Complainant is LEGO Juris A/S of Billund, Denmark, represented by Melbourne IT Digital Brand Services AB, Sweden.
Respondent is Zhijun Guo of Shanghai, the People's Republic of China.
The disputed domain names <legodb.com>, <legodb.net>, <legodb.org>, <legotemple.com>, <legotemple.net>, <legotemple.org> are all registered with GoDaddy.com, Inc.
The Complaint was filed with the WIPO Arbitration and Mediation Center (the “Center”) on February 11, 2009. On February 12, 2009, the Center transmitted by email to GoDaddy.com, Inc. a request for registrar verification in connection with the disputed domain names. On February 12, 2009, GoDaddy.com, Inc. transmitted by email to the Center its verification response confirming that Respondent is listed as the registrant and providing the contact details. The Center verified that the Complaint satisfied the formal requirements of the Uniform Domain Name Dispute Resolution Policy (the “Policy” or “UDRP”), the Rules for Uniform Domain Name Dispute Resolution Policy (the “Rules”), and the WIPO Supplemental Rules for Uniform Domain Name Dispute Resolution Policy (the “Supplemental Rules”).
In accordance with the Rules, paragraphs 2(a) and 4(a), the Center formally notified Respondent of the Complaint, and the proceedings commenced on February 20, 2009. In accordance with the Rules, paragraph 5(a), the due date for Response was March 12, 2009. The Response was filed with the Center on March 12, 2009.
On March 17, 2009 the Center received unsolicited Supplemental filings from Complainant.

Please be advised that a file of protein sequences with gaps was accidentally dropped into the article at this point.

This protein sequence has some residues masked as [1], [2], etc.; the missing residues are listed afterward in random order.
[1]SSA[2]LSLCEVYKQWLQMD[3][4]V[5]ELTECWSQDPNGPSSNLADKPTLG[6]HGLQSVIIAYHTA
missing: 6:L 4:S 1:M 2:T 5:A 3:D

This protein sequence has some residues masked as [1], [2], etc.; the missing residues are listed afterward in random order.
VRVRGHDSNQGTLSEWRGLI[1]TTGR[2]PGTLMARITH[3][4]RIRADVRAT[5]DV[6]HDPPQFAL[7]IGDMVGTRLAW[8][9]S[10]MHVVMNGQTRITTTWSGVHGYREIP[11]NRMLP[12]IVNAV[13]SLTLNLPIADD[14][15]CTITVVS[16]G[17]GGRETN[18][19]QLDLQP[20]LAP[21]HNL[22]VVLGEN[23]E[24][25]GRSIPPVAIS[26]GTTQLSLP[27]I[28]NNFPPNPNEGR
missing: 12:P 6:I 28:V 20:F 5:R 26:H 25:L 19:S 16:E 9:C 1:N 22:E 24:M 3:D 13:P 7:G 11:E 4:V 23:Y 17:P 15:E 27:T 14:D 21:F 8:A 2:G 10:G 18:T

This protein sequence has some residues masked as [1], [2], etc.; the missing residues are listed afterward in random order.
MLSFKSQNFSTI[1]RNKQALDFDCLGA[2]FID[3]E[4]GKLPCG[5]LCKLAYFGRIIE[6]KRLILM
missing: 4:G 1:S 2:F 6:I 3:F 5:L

On March 24, 2009 the Center received unsolicited Supplemental filings from Resondent.
The Center appointed Flip Jan Claude Petillion as the sole panelist in this matter on March 19, 2009. The Panel finds that it was properly constituted. The Panel has submitted the Statement of Acceptance and Declaration of Impartiality and Independence, as required by the Center to ensure compliance with the Rules, paragraph 7.
Complainant is based in Denmark and holds an impressive list of trademarks registered all over the world, including China. Complainant uses these trademarks in connection with the famous LEGO brand of construction toys and other LEGO branded products.
Complainant works with licensees who are authorized to exploit Complainant's intellectual property rights, including its trademark rights. Licensees are active all over the world, including China.
Complainant opened its flagship store in China at the World Shopping Mall in Beijing in September 2007. The first trademark registration for LEGO in China took place in 1984. LEGO has been present in China for 15 years
The disputed domain names were registered on October 21, 2008. Visitors to an URL including the domain names end up on a page, called “landing” or “parking” page.
Complainant considers the disputed domain names to be identical or confusingly similar to the trademarks in which it claims to have rights. Complainant further claims that Respondent has no rights or legitimate interests in respect of the disputed domain names. Finally, Complainant considers that the domain names were registered and are being used in bad faith.
Respondent says he is a member of “Shanghai LEGO fan community” and alleges he helped the Shanghai Office of Complainant to redecorate its retail store in what he calls the “Shanghai Super Brand Mall” on late September and early October 2008 in order to welcome Complainant's CEO's 50 years celebrating visit to China on October 2008.
He says he decided to build a new database containing only LEGO themes, sets and parts information, and to integrate all functions spread around existing sites into it.